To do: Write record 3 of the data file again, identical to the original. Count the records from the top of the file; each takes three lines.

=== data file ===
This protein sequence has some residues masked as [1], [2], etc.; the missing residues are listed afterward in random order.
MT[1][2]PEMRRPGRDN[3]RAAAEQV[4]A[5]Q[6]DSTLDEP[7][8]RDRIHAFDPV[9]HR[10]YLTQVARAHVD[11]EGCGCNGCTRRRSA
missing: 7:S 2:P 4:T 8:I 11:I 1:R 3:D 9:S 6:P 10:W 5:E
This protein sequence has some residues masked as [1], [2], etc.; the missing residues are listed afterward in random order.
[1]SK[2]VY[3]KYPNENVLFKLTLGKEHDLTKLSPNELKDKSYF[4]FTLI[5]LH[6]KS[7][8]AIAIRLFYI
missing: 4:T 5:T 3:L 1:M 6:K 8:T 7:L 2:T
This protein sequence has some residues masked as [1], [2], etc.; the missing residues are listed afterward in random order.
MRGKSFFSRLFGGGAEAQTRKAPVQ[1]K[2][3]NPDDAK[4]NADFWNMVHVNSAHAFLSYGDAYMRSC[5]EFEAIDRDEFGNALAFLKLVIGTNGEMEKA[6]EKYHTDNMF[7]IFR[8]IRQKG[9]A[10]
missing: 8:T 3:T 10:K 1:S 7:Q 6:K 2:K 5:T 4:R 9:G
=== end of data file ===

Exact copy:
This protein sequence has some residues masked as [1], [2], etc.; the missing residues are listed afterward in random order.
MRGKSFFSRLFGGGAEAQTRKAPVQ[1]K[2][3]NPDDAK[4]NADFWNMVHVNSAHAFLSYGDAYMRSC[5]EFEAIDRDEFGNALAFLKLVIGTNGEMEKA[6]EKYHTDNMF[7]IFR[8]IRQKG[9]A[10]
missing: 8:T 3:T 10:K 1:S 7:Q 6:K 2:K 5:T 4:R 9:G